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  10. I love your thoughts about "why shouldn't we suffer?" Not that I love the feeling of it, but that is what God is showing me lately that these lives are such a tiny blip in the glory that is to come.

    I was 19 when my Dad was diagnosed with liver cancer and 24 when he died so I really relate. My brother was 16 when Dad died and doesn't know Jesus. I can't imagine how those who don't know him can make it through a loss.

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    1. Aw, Julia, I so relate to what you're saying. I'm sorry for your loss. My brother was 15 when my mom died, and he definitely struggled in different ways than I did. I think, at 23, he's still finding his way out of the fog in many ways.

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  11. Such a moving story. I will share this with our youth on Sunday. Many of them are questioning and hating themselves for it. But they need to know questioning is part of this journey of Christian faith!

    You are right. We never ask ourselves why shouldn't we suffer even though we are told we will suffer throughout God's Word.

    But we are also told He will be there through it all.

    Blessings to you my friend!
    Ruth

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    1. I think it's essential that people--especially teenagers--realize this. If we just accept EVERYTHING, and never investigate for ourselves, we never make our faith our own.

      Then again, there's a point at which we have to trust God.

      Blessings right back!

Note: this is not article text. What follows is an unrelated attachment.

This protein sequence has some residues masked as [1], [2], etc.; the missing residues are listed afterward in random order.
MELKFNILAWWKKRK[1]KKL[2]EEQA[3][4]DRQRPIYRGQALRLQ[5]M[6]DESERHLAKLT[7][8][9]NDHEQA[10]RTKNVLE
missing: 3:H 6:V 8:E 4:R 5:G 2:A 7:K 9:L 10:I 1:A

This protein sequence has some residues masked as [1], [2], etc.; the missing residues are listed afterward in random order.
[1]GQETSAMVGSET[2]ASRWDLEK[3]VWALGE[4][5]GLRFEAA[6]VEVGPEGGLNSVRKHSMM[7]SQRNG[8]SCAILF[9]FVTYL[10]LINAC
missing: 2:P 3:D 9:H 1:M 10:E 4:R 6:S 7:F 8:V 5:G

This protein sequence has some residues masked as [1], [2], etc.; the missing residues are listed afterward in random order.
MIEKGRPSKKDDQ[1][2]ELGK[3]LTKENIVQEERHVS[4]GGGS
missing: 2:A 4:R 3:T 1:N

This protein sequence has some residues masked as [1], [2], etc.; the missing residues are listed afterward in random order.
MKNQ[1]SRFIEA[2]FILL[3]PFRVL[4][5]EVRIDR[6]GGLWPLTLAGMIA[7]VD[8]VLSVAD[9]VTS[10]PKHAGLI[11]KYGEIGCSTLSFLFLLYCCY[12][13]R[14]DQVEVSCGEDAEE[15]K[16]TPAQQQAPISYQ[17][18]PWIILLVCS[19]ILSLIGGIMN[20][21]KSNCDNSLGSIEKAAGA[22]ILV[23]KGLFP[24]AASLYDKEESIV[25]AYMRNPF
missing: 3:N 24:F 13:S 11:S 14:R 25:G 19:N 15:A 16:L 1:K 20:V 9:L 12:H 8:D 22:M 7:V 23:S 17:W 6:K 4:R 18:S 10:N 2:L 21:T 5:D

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  12. Lindsay,

    And the truth shall set you free, even when it's just a seed, even when it seems to take FOREVER to bloom! I'm with you, going through the winter makes the blooms so much more amazing. Thanks for sharing your wonderful story.

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    1. Thanks for visiting, Becky. You're right, our timing is not God's timing. He is such a patient gardener, isn't He?

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  13. Linz,

    Thanks for sharing your story. I am looking forward to meeting your Mom one day in heaven. She raised a wonderful daughter, and I am so thankful that you are my daughter now. Even though I didn't know you very well then, I was praying for you and your family. God has used this to bring you closer to Him and to make your faith genuine.
    I'm not sure I will ever understand why God chooses to take some of our loved ones "home" and yet heals another...but I do know that He loves each of us and has a plan and purpose for each of our lives. It has been through the darkest and most difficult times in my life that God has proved himself worthy of my trust. With each struggle He has taught me to "count it all joy" and rejoice that He will be with me in any situation I will ever face in this life. I'm certain I would never have learned this without the trials...Remember, without the long cold winter no flower bulbs would bloom in the spring. I think the winters of our lives are much the same.